Conflict & Justice

Afghan guards killed in suicide bomb attack


Afghan policemen inspect the wreckage of a car which was used in a suicide attack outside the premises of a logistics company working with NATO forces in the outskirts of Herat city on November 3, 2011. Two Afghan guards were killed in an assault on a logistics company working with NATO forces in western Afghanistan, police said on November 3, adding that all the attackers had been killed.



Two Afghan guards were killed when insurgents and suicide bombers attacked a private construction company that works with NATO in Herat, the BBC reported.

Insurgents carried guns and drove a car with a bomb into the company, starting a three-hour gun battle that also left five militants dead, The New York Times reported. All of the insurgents were strapped with explosives-packed suicide vests, rocket-propelled grenades and launchers and assault rifles, Reuters reported.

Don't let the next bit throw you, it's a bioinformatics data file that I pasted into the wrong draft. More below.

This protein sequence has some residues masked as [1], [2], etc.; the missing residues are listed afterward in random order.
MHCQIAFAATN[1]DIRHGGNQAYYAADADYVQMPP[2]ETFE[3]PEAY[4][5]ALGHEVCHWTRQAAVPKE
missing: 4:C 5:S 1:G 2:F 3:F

Read more at GlobalPost: Five killed in Afghanistan suicide attacks, including UN officials

The attack took place just a half mile from NATO’s regional headquarters in Heart Province. Afghan and coalition forces evacuated 31 civilians from the compound during the attack, The Times reported. According to Reuters, the Taliban took responsibility for the attack, which also left four people wounded. The insurgents began the attack when they detonated a bomb near the entrance of the compound and stormed the building to begin the gun battle, Reuters reported. The compound is located along the main road to the airport, the Washington Post reported.

ES-KO is a private contractor for Italian troops deployed in Herat. The city has been one of the safest major cities in Afghanistan and was one of the seven locations that started transitioning coalition troops to Afghan security forces in July, The Times reported. Still, NATO troops have a substantial presence there.

Read more at GlobalPost: Afghan civilians die in fuel tanker blast

This attack comes just days after the Taliban launched an assault on a compound housing United Nations and international aid groups in southern Afghanistan, the Washington Post reported. Five people were killed, including three UN employees.